Ever since she was a child, Peta Rainford has been fascinated by rockpools. “While I love spending time on the beaches of the Isle of Wight, like a lot of people, I get upset when I see the amount of plastic washed up by the tide” she says. “So I decided to write a picture book that combined creatures in a rockpool with the issue of plastic pollution. Crab, Dab & Blenny is Peta’s second rhyming picture book to weave an important environmental issue into a children’s story: her first, Jacob Starke Loves the Dark, isn’t just about a little boy who’s afraid of the dark, but, inspired by the dark skies of the Isle of Wight Biosphere, is also about the harmful effects of light pollution on the natural world.
“Although I have always loved rockpools, I didn’t know the names of all the fish, shellfish and seaweeds I found there, so decided to do some research” Peta says. “My story isn’t specifically set in St Helens, but I only wanted to include species that could realistically be found there. I discovered there might be seaweeds including peacock’s tail, bladderwrack, oyster thief, gutweed and sugar kelp. Doing the research certainly enriched my vocabulary!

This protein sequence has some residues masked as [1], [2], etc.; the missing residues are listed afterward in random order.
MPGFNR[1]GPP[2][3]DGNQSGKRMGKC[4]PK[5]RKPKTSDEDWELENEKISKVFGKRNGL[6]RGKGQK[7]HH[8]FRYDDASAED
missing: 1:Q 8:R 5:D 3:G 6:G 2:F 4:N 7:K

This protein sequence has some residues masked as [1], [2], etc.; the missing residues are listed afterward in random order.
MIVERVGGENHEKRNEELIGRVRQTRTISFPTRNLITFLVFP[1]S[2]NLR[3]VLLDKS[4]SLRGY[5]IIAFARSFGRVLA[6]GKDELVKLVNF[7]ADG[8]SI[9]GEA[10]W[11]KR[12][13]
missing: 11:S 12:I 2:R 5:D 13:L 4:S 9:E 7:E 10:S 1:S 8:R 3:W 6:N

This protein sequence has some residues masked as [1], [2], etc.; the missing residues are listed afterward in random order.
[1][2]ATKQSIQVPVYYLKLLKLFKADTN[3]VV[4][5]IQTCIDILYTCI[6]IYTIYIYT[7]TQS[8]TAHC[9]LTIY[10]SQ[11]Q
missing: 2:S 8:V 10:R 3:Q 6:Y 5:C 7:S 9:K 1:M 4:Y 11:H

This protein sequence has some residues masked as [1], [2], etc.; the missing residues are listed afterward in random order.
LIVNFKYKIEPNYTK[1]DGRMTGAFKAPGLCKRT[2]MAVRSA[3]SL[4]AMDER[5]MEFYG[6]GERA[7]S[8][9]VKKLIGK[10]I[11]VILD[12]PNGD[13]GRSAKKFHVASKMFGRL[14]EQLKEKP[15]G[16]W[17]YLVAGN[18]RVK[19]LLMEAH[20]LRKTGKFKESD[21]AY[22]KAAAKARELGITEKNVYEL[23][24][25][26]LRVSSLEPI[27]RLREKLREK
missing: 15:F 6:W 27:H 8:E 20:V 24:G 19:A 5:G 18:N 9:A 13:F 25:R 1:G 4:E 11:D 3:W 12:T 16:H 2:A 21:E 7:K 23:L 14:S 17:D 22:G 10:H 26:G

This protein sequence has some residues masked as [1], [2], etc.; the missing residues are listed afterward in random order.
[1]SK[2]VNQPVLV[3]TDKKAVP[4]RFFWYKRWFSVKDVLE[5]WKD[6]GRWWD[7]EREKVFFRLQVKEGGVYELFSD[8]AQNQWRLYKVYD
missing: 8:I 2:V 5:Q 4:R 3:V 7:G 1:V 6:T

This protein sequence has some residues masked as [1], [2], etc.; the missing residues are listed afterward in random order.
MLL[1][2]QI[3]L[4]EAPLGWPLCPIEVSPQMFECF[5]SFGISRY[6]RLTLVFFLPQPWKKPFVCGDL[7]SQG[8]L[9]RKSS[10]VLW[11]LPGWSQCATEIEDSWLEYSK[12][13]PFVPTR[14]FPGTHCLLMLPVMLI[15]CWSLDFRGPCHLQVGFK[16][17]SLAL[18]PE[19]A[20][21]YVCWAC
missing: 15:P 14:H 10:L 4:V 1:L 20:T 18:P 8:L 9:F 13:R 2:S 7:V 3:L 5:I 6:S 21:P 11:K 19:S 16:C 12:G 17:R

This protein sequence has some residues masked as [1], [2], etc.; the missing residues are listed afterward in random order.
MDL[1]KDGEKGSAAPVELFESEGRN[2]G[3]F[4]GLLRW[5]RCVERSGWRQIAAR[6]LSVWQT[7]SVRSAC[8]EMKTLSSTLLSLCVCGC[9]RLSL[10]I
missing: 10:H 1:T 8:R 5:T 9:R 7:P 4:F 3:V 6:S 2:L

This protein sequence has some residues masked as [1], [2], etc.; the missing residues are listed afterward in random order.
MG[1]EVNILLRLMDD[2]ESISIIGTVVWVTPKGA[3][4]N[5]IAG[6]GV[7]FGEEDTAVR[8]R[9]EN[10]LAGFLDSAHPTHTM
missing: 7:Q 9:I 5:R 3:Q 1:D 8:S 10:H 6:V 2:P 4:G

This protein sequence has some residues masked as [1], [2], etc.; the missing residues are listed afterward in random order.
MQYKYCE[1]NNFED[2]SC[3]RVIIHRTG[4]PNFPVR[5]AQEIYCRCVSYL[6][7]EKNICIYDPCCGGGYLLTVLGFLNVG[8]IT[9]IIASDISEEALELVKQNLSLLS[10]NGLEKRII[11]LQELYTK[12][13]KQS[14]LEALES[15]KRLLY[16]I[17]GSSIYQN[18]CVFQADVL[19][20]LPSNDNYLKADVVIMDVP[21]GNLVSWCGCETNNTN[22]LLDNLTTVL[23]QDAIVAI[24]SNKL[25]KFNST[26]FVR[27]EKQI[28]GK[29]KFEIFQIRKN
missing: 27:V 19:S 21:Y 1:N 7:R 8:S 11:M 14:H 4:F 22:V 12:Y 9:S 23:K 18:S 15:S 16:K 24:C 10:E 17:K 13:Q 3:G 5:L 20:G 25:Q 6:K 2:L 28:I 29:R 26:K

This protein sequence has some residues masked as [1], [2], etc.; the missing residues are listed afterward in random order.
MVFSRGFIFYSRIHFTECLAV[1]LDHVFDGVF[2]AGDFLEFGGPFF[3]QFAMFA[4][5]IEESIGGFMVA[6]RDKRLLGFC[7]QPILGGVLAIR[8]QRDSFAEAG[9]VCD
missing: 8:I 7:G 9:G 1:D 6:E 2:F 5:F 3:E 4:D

I discovered I might find scorpion fish, pipe fish, butter fish, blenny and dab. I decided to make Blenny and Dab two of my main characters, mainly because I liked the sound of the words, but also because dab rhymes with crab!
My research also looked at the impact of plastic pollution: did you know, for example, that scientists have found that microplastics in the ocean are affecting the ability of hermit crabs to select the best shell to live in? I hope children enjoy Crab, Dab & Blenny and that it inspires them to explore rockpools and do their bit to reduce plastic pollution!”
Style of Wight has two copies of Peta’s new book Crab, Dab & Blenny to giveaway. Why not also share your family’s rockpool discoveries with us on social media, using the hashtag #crabdabandblenny